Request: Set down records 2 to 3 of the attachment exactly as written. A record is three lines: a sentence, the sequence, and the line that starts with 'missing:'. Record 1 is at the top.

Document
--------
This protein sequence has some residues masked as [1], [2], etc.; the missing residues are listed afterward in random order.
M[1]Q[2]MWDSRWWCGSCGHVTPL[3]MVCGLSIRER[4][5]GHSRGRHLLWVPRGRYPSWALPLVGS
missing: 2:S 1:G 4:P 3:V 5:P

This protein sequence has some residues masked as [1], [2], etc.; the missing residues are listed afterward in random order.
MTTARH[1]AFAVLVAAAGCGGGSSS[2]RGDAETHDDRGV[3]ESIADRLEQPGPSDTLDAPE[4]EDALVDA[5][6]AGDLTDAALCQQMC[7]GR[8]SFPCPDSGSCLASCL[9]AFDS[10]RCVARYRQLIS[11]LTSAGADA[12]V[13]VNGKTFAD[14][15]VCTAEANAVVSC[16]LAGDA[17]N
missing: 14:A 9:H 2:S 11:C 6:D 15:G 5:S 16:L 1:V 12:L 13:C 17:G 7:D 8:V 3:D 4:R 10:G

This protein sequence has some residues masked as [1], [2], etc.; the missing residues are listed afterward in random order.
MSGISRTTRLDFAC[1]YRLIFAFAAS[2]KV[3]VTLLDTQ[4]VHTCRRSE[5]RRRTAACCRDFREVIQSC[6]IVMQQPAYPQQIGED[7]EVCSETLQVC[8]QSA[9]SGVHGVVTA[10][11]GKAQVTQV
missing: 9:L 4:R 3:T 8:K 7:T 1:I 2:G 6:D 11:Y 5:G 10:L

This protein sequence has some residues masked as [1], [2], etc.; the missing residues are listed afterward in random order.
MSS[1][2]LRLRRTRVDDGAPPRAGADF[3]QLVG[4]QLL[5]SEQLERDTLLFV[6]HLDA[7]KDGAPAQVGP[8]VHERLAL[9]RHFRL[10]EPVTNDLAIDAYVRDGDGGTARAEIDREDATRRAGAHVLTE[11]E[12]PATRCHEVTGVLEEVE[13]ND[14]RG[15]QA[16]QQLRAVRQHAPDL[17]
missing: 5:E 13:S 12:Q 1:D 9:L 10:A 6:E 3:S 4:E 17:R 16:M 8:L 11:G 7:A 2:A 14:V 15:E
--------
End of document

This protein sequence has some residues masked as [1], [2], etc.; the missing residues are listed afterward in random order.
MTTARH[1]AFAVLVAAAGCGGGSSS[2]RGDAETHDDRGV[3]ESIADRLEQPGPSDTLDAPE[4]EDALVDA[5][6]AGDLTDAALCQQMC[7]GR[8]SFPCPDSGSCLASCL[9]AFDS[10]RCVARYRQLIS[11]LTSAGADA[12]V[13]VNGKTFAD[14][15]VCTAEANAVVSC[16]LAGDA[17]N
missing: 14:A 9:H 2:S 11:C 6:D 15:G 5:S 16:L 1:V 12:L 13:C 17:G 7:D 8:V 3:D 4:R 10:G

This protein sequence has some residues masked as [1], [2], etc.; the missing residues are listed afterward in random order.
MSGISRTTRLDFAC[1]YRLIFAFAAS[2]KV[3]VTLLDTQ[4]VHTCRRSE[5]RRRTAACCRDFREVIQSC[6]IVMQQPAYPQQIGED[7]EVCSETLQVC[8]QSA[9]SGVHGVVTA[10][11]GKAQVTQV
missing: 9:L 4:R 3:T 8:K 7:T 1:I 2:G 6:D 11:Y 5:G 10:L